A COMPARISON OF pi/4-DQPSK MODEMS FOR USE IN A RURAL WIRELESS INTERNET ACCESS SYSTEM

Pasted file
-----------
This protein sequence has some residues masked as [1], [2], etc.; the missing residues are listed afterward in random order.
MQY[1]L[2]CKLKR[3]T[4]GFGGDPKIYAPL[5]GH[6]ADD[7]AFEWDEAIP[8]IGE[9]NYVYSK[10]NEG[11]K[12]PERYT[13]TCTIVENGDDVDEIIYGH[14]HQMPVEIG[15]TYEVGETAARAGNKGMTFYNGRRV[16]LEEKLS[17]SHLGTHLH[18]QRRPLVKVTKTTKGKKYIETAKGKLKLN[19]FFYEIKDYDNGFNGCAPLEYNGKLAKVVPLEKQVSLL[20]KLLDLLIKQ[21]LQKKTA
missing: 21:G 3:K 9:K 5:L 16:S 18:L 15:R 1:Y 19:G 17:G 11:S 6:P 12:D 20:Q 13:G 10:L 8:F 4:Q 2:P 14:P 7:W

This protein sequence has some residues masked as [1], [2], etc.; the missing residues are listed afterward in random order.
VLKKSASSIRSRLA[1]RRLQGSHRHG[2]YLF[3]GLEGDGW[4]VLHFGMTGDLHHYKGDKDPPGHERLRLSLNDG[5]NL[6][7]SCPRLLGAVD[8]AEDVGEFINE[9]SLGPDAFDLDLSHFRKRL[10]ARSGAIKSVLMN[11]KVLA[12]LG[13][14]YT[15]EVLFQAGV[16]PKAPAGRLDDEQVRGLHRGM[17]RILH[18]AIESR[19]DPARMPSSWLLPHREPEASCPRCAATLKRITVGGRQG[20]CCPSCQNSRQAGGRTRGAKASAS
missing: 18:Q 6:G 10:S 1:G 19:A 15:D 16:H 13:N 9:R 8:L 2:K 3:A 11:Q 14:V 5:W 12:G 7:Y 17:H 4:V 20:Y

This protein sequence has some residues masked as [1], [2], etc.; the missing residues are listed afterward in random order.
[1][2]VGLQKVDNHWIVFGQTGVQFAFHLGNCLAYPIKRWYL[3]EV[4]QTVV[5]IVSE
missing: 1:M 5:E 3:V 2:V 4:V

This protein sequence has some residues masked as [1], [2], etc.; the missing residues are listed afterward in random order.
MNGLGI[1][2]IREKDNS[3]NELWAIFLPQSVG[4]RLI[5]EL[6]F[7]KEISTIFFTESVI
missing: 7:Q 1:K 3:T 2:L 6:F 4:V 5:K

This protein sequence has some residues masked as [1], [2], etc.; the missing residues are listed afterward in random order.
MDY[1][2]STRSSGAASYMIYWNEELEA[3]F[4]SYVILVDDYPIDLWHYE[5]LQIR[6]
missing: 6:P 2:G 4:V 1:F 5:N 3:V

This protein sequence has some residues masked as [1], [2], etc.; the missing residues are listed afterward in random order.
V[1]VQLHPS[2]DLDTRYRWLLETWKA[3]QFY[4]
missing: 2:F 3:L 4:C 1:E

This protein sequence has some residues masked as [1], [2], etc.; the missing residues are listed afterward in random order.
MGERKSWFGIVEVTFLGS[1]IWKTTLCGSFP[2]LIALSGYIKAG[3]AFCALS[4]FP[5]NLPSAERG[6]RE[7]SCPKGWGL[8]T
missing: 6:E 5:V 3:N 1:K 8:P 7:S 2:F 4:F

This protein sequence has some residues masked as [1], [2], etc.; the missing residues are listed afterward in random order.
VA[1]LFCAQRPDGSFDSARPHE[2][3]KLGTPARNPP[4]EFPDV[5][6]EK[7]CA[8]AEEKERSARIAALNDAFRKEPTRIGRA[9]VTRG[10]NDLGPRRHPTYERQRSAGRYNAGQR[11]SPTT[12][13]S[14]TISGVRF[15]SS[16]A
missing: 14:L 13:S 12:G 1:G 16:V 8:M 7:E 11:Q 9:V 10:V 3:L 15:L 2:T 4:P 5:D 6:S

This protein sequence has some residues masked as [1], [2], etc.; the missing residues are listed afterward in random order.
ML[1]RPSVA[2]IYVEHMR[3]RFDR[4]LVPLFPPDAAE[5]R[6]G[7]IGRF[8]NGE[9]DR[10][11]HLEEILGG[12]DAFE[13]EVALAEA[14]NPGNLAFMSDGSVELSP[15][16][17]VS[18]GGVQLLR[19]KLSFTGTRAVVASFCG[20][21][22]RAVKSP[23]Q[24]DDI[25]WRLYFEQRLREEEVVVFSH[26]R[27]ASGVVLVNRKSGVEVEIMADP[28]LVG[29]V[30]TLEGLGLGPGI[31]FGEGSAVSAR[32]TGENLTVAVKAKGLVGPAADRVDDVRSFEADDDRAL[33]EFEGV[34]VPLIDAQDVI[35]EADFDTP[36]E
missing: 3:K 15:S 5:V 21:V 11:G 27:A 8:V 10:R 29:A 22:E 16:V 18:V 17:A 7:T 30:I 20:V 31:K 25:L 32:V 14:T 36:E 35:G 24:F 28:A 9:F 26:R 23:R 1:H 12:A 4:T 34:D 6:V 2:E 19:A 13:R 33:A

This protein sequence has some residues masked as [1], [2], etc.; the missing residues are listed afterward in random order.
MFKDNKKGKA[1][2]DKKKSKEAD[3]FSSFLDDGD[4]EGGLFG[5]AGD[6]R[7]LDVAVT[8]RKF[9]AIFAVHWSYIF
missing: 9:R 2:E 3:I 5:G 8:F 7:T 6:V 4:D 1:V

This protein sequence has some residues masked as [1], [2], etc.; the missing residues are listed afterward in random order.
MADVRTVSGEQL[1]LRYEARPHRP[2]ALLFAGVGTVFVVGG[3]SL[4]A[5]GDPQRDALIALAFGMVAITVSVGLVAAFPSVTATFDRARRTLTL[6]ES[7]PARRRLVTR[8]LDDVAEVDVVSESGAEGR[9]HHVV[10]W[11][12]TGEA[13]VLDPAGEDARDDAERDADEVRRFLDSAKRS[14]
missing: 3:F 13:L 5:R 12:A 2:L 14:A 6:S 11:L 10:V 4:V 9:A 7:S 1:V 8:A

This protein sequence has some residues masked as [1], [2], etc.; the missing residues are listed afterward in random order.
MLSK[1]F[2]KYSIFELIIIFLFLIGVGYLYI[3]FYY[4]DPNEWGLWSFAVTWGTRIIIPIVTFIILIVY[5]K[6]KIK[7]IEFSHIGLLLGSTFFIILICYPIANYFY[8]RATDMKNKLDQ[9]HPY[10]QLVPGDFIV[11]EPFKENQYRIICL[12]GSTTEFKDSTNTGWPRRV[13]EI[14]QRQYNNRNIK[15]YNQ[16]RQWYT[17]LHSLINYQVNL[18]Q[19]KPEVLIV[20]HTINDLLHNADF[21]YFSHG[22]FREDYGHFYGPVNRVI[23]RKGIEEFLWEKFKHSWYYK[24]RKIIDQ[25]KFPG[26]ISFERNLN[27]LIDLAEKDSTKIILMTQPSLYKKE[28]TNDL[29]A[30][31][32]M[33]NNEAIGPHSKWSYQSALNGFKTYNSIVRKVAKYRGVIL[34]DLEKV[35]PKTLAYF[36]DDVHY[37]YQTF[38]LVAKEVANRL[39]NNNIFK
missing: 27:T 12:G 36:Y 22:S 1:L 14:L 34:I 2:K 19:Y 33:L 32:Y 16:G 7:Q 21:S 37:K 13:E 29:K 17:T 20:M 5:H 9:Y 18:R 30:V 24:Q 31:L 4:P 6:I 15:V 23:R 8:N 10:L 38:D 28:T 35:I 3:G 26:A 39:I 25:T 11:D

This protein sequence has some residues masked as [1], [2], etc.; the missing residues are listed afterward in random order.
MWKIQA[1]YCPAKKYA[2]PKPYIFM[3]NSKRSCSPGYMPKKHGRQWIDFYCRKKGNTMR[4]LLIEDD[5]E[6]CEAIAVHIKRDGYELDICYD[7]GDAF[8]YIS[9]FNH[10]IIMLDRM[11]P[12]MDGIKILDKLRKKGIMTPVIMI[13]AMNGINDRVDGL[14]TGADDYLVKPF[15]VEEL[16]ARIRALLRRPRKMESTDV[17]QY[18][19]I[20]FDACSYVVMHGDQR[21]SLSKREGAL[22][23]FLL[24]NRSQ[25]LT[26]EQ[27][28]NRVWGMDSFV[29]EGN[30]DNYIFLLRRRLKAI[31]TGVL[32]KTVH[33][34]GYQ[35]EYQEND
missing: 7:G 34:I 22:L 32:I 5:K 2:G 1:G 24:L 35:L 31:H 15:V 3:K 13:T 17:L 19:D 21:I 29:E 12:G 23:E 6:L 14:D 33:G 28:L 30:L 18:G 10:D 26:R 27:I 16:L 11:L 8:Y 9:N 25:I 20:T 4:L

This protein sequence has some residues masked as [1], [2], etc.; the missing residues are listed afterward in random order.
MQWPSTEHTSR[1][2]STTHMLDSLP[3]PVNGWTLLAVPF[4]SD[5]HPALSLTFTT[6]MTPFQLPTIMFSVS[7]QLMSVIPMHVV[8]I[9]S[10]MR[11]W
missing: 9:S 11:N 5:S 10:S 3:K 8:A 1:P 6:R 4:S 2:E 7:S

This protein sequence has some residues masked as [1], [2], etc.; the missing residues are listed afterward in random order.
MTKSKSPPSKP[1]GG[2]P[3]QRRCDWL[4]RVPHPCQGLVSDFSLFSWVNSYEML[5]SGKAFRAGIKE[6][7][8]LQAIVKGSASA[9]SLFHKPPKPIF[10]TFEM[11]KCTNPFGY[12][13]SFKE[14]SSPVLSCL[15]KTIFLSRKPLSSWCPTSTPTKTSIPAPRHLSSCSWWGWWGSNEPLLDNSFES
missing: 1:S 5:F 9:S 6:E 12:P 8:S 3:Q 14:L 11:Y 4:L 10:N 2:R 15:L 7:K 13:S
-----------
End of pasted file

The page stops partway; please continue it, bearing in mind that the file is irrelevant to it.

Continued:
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Currently, rural residents are not well served by existing Internet access options. Their primary option is the standard telephone modem, which does not allow for high speed access. A wireless Internet access solution has advantages over its wired counterpart, since it is cost-effective to deploy the system in sparsely populated areas. Telecommunications Research Laboratories has proposed a multipoint communication system (MCS) as a solution for rural network access. This thesis discusses radio modem solutions that are suitable for such a system. The pi/4-differential quadrature phase shift keying (pi/ 4-DQPSK) modulation scheme is used in the radio link of the system. This type of modulation allows three different types of detection: the baseband differential detector, the IF differential detector, and the frequency discriminator detector. These types of detectors have been assumed to have identical theoretical performance under ideal conditions in the existing literature. Little comparison has been performed that considers the effects of practical implementation issues on modem performance and implementation complexity. Practical impairments present in systems of this type are presented. These impairments include frequency offset, symbol timing offset, DC offset, phase imbalance, sub-optimal receiver filtering, hard-limiting effects, and frequency converter phase noise. Various detector implementations are simulated and the effect of the impairments on bit error rate (BER) performance for the different types of detectors is compared. Most impairments produce similar results in the detectors, but some discrepancies are noted. The detectors lend themselves to digital hardware implementation. Digital hardware realizations and their simulated BER performance are discussed for each detector type. The relative implementation complexity and the trade-offs between performance and complexity are discussed in terms of implementation in Altera Flex10K Complex Programmable Logic Devices (CPLD). The sensitivity of the BER performance to impairments is also discussed. For the proposed system, the baseband differential detector is the best solution since it results in the smallest hardware realization, while also achieving the best BER performance. The IF differential detector is similar in implementation size to the baseband differential detector, but has poorer BER performance. The frequency discriminator detector is not well suited to a digital realization, which results in poor BER performance and a greater implementation complexity. The most hardware intensive component of the detectors is the root raised cosine (RRC) filter. Replacing the RRC filters with analog Butterworth filters simplifies the detector realizations, but introduces BER performance degradation. A transmitter phase compensation technique is presented that improves the BER performance of a modem that uses sub-optimal detector filtering, while significantly reducing the detector complexity.